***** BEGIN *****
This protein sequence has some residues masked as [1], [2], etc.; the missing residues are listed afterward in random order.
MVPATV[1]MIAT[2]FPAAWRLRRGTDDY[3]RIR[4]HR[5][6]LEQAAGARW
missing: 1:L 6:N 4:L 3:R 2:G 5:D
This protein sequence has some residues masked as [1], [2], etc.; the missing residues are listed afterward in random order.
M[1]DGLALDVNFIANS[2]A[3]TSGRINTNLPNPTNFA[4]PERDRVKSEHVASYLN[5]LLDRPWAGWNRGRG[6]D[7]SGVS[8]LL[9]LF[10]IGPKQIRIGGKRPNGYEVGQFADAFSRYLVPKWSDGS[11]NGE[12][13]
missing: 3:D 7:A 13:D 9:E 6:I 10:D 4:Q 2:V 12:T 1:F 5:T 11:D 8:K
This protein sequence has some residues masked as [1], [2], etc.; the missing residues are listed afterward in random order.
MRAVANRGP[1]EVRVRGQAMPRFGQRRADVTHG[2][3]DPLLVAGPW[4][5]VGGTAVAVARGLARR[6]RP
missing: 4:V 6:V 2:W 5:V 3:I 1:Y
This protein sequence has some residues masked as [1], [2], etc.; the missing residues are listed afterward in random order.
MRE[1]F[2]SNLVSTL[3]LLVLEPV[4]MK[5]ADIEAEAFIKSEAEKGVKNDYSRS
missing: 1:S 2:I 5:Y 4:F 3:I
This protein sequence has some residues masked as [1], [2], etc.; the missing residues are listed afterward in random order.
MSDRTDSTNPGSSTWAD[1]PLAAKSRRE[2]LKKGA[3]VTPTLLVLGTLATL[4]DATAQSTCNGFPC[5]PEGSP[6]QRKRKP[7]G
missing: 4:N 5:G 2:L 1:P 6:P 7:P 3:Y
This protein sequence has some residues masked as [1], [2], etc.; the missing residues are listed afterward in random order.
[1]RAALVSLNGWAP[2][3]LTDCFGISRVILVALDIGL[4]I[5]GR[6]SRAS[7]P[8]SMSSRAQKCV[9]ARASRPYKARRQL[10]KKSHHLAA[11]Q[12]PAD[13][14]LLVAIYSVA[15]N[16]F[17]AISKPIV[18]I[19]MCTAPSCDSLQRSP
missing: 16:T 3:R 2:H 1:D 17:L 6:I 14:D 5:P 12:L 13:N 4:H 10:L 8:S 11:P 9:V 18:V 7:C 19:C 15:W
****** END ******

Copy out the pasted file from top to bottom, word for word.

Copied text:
This protein sequence has some residues masked as [1], [2], etc.; the missing residues are listed afterward in random order.
MVPATV[1]MIAT[2]FPAAWRLRRGTDDY[3]RIR[4]HR[5][6]LEQAAGARW
missing: 1:L 6:N 4:L 3:R 2:G 5:D
This protein sequence has some residues masked as [1], [2], etc.; the missing residues are listed afterward in random order.
M[1]DGLALDVNFIANS[2]A[3]TSGRINTNLPNPTNFA[4]PERDRVKSEHVASYLN[5]LLDRPWAGWNRGRG[6]D[7]SGVS[8]LL[9]LF[10]IGPKQIRIGGKRPNGYEVGQFADAFSRYLVPKWSDGS[11]NGE[12][13]
missing: 3:D 7:A 13:D 9:E 6:I 10:D 4:Q 2:V 12:T 1:F 5:T 11:D 8:K
This protein sequence has some residues masked as [1], [2], etc.; the missing residues are listed afterward in random order.
MRAVANRGP[1]EVRVRGQAMPRFGQRRADVTHG[2][3]DPLLVAGPW[4][5]VGGTAVAVARGLARR[6]RP
missing: 4:V 6:V 2:W 5:V 3:I 1:Y
This protein sequence has some residues masked as [1], [2], etc.; the missing residues are listed afterward in random order.
MRE[1]F[2]SNLVSTL[3]LLVLEPV[4]MK[5]ADIEAEAFIKSEAEKGVKNDYSRS
missing: 1:S 2:I 5:Y 4:F 3:I
This protein sequence has some residues masked as [1], [2], etc.; the missing residues are listed afterward in random order.
MSDRTDSTNPGSSTWAD[1]PLAAKSRRE[2]LKKGA[3]VTPTLLVLGTLATL[4]DATAQSTCNGFPC[5]PEGSP[6]QRKRKP[7]G
missing: 4:N 5:G 2:L 1:P 6:P 7:P 3:Y
This protein sequence has some residues masked as [1], [2], etc.; the missing residues are listed afterward in random order.
[1]RAALVSLNGWAP[2][3]LTDCFGISRVILVALDIGL[4]I[5]GR[6]SRAS[7]P[8]SMSSRAQKCV[9]ARASRPYKARRQL[10]KKSHHLAA[11]Q[12]PAD[13][14]LLVAIYSVA[15]N[16]F[17]AISKPIV[18]I[19]MCTAPSCDSLQRSP
missing: 16:T 3:R 2:H 1:D 17:L 6:I 14:D 5:P 12:L 13:N 4:H 10:L 8:S 11:P 9:V 18:V 7:C 19:C 15:W